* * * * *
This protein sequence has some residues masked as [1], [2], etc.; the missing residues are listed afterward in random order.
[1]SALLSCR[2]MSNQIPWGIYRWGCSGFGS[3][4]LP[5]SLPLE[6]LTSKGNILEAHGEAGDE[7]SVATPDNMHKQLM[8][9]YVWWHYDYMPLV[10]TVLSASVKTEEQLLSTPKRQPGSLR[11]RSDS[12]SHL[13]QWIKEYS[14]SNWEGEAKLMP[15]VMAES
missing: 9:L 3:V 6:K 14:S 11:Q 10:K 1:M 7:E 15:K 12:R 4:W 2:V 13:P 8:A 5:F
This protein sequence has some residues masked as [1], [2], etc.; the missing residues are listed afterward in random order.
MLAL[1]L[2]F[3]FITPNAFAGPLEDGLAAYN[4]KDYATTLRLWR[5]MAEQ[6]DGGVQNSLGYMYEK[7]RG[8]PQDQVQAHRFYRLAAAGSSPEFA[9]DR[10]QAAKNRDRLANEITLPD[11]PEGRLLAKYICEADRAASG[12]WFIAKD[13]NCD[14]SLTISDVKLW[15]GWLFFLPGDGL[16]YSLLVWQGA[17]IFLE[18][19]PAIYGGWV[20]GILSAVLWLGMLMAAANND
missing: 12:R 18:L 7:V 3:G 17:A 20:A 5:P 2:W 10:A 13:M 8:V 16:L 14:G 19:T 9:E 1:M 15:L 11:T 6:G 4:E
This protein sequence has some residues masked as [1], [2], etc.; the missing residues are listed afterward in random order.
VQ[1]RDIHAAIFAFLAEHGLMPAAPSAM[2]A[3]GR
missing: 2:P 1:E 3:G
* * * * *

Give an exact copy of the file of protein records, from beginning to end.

This protein sequence has some residues masked as [1], [2], etc.; the missing residues are listed afterward in random order.
[1]SALLSCR[2]MSNQIPWGIYRWGCSGFGS[3][4]LP[5]SLPLE[6]LTSKGNILEAHGEAGDE[7]SVATPDNMHKQLM[8][9]YVWWHYDYMPLV[10]TVLSASVKTEEQLLSTPKRQPGSLR[11]RSDS[12]SHL[13]QWIKEYS[14]SNWEGEAKLMP[15]VMAES
missing: 9:L 3:V 6:K 14:S 11:Q 10:K 1:M 7:E 15:K 12:R 4:W 2:V 13:P 8:A 5:F
This protein sequence has some residues masked as [1], [2], etc.; the missing residues are listed afterward in random order.
MLAL[1]L[2]F[3]FITPNAFAGPLEDGLAAYN[4]KDYATTLRLWR[5]MAEQ[6]DGGVQNSLGYMYEK[7]RG[8]PQDQVQAHRFYRLAAAGSSPEFA[9]DR[10]QAAKNRDRLANEITLPD[11]PEGRLLAKYICEADRAASG[12]WFIAKD[13]NCD[14]SLTISDVKLW[15]GWLFFLPGDGL[16]YSLLVWQGA[17]IFLE[18][19]PAIYGGWV[20]GILSAVLWLGMLMAAANND
missing: 12:R 18:L 7:V 3:G 17:A 20:A 5:P 2:W 10:A 13:M 8:V 16:L 14:G 19:T 9:E 1:M 15:L 11:T 6:G 4:E
This protein sequence has some residues masked as [1], [2], etc.; the missing residues are listed afterward in random order.
VQ[1]RDIHAAIFAFLAEHGLMPAAPSAM[2]A[3]GR
missing: 2:P 1:E 3:G